When is the right time to start your healing?

‘The most common way people give up their power is by thinking they don’t have any. – Alice Walker.
We’re already at the end of January and hopefully, happy holidays have faded into the distance. However, if you’re still seething from the savage reminder of the pain still being recycled around you, how long are you willing to avoid looking at the cost of your denial in these relationships?
How long are you willing to accept unhappiness, because you’re trapped in the pain of uncertainty? When is going to be the right time to start doing the heart work?
January is the time we make promises with good intentions about the changes we want in our lives. We’re tired of dragging around the same old dysfunction and make endless promises to align our expectations with idealistic perfection.
We say what we want,  we understand why we want it, but fail to have an honest dialog about HOW we’re actually going to get it. January is done and real life has settled in so we slip back into the same coping strategies we used to avoid the pain of living in our truth.
Now we’re soaked in the shame of falling off the empowerment wagon again, and again, and again. When is going to be the right time to ask for help?
Procrastinated tomorrows only poison your legacy and trap you inside the unheard pain of today. Extracting dysfunction doesn’t have to wind you from being present in everyday life. Your transformation can take place in a cultural village nurtured through tenderness, understanding and patience.
In recovery, we learn that change doesn’t happen through annual declarations and willpower. We gently take our time to work the program and use the tools to take the next compassionate step, from one moment to the next. There is never a right time to start doing the heart work, you just have to decide and then take action.  Now. In this moment. No matter how small.
Today, I am willing to admit powerlessness over my fear of change. The longer I stay in denial, the more my life and relationships become unmanageable.
Affirmation: I am worthy of healing. I choose to ask for help from those who have walked the path before me.
With Blackalicious love.
June x

Recovery Step 1 Reflections.

It’s one thing to know that we live under the system of racism, and another to consciously feel it’s devastating impact on our lives.

White fear of genetic annihilation has made us prisoners of war inside our black skin. The longer we swallow our oppression, the more unmanageable our lives have become.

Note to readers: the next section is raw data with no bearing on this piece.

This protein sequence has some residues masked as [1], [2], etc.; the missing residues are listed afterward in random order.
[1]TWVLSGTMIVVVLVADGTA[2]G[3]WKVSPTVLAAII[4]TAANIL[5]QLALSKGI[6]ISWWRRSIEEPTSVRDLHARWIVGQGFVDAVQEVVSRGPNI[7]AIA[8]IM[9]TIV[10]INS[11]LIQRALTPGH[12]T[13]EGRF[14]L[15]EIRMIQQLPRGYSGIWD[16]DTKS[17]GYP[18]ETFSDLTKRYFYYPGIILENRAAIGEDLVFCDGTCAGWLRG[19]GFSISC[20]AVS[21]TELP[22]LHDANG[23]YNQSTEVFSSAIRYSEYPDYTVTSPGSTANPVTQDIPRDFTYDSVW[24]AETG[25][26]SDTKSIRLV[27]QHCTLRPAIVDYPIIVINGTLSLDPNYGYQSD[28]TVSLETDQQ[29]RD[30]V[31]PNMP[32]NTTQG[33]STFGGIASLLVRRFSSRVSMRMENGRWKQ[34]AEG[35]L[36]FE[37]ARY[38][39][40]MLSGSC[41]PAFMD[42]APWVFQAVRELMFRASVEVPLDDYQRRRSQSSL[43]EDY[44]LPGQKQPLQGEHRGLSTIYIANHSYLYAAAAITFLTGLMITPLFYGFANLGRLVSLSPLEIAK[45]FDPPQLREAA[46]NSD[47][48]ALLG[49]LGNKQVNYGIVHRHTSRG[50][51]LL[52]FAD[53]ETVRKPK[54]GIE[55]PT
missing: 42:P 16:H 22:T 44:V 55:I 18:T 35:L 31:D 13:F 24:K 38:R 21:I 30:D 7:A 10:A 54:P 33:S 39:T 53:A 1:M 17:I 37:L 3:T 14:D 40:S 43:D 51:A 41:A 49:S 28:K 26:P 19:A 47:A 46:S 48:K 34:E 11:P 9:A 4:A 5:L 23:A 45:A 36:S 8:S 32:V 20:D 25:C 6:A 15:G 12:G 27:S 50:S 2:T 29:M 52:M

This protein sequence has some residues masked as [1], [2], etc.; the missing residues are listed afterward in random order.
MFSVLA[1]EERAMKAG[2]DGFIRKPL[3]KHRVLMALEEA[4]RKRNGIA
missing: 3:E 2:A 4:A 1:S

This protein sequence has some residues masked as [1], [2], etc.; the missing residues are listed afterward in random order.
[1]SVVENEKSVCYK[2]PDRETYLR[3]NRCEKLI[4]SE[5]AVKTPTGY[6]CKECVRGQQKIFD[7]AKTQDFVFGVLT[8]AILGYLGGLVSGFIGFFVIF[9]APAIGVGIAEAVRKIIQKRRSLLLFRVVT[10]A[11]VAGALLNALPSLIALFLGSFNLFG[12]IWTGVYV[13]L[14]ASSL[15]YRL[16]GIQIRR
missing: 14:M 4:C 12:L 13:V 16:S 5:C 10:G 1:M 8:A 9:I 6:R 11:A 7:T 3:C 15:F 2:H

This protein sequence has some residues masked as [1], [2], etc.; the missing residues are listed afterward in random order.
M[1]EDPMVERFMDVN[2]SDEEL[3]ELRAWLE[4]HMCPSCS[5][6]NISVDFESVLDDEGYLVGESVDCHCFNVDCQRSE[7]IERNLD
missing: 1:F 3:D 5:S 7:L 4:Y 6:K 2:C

When we affirm the power to change our lives through the steps, we challenge the core parts of ourselves still bleeding from internalised self hate.

In Step 1, we admit that we are powerless over those who practice white supremacy. We surrender to the truth and let go of our compulsive need to escape the vulnerability of our blackness.

As we use the tools and peel back the layers of confusion, we experience a new hope and begin to find the courage to show up in our regal divinity.

In this moment, I will honor that I am alive. I can find the way home to my blacknificance, by asking for help from those who have walked the path before me.

Affirmation: I choose to live in the light. I am worthy of healing.

 

Till next time,

With Blackalicious love.

June x

Are You Scared of Becoming Your Mother?

‘A wounded daughters acceptance of her mother’s inability to love requires willingness and courage. Willingness to accept the truth about her mothers limitations and courage to change the way she responds without self blame.’

This quote is an exert from a series of empowerment training’s I’m writing to honor the wounded daughters of abusive black mothers.

We cannot have honest conversations about wanting to end white supremacy, until we’re ready to raise our hands and do the healing work required to free ourselves internally.

I still have moments of pain and grief around my mother’s behavior, but I stay committed to the healing work because greatness is my birthright.

I also want a loving, mother experience for my little Plaintain, Zuri. 🙂

The more I learn and speak, the more I understand  the suffering in the community.

I want you to know that you are not alone.

There is hope.

When you empower a women you empower a nation.

You spoke, I listened.

Today, I’m sharing an opportunity for wounded daughters to have a compassionate, non-judgmental space to explore this topic and begin to find peace.  Details are below.